Many dogs are also completely overwhelmed by this “do something with it” and react with insecure behaviour. They simply have too little experience in solving “problems” and therefore have no idea how to react.
Dogs learn in connections, the more “paths” the brain forms, the more flexible your darling is. They can also generalize. They mainly learn in pictures and context-related. If an apple falls on the dog’s head and he sees a rabbit running across the field, he may avoid all rabbits in the future.
The right conditions
A stressed and tired dog will have less pleasure in learning new tricks than a relaxed and balanced dog. What else to consider?
- The mood (including yours) should be relaxed and your dog should feel “safe”.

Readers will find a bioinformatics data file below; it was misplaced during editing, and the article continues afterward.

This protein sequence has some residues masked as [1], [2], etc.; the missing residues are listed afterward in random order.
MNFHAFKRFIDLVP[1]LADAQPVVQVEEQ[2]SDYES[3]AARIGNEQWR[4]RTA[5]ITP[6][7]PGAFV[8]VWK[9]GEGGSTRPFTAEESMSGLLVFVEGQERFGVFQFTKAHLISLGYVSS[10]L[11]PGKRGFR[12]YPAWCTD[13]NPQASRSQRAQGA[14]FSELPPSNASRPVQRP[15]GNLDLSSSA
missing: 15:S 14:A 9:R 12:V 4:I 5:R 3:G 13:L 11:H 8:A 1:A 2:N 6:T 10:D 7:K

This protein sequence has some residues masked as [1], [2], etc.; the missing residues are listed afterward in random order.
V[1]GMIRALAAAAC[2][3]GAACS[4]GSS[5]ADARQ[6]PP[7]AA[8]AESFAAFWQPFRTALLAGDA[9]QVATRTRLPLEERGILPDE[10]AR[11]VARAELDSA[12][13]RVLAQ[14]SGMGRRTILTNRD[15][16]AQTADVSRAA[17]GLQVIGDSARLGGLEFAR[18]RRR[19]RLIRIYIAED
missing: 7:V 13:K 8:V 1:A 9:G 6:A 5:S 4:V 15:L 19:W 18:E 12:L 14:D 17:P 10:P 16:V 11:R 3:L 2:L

- A dog that is too full will hardly be motivated with treats, a dog that is too hungry will hardly be able to concentrate.
- Playful learning is more fun.
- Motivation. Your dog should always be in training with enthusiasm and positive expectations. Too many distractions (optical or acoustical stimuli) can distract your dog.
- A sick or injured dog should first heal himself.
- It depends on the repetitions. It takes a few hundreds in different situations to safely consolidate a dog’s behaviour.
- And the length of the training session. Better several times a day for a few minutes.
- Timing. About one second you have time to reward, then the dog doesn’t link it anymore with the behaviour you wanted to reward.
- Just like the voluntariness to do things. With coercion you achieves only little.
- Regular breaks.
- Small steps lead to success.
- Rewards in any form are the be-all and end-all.
- Stop when it is most exciting. Always finish a training with a positive experience. Do not end it suddenly, build in a signal for “end”.
- Much patience.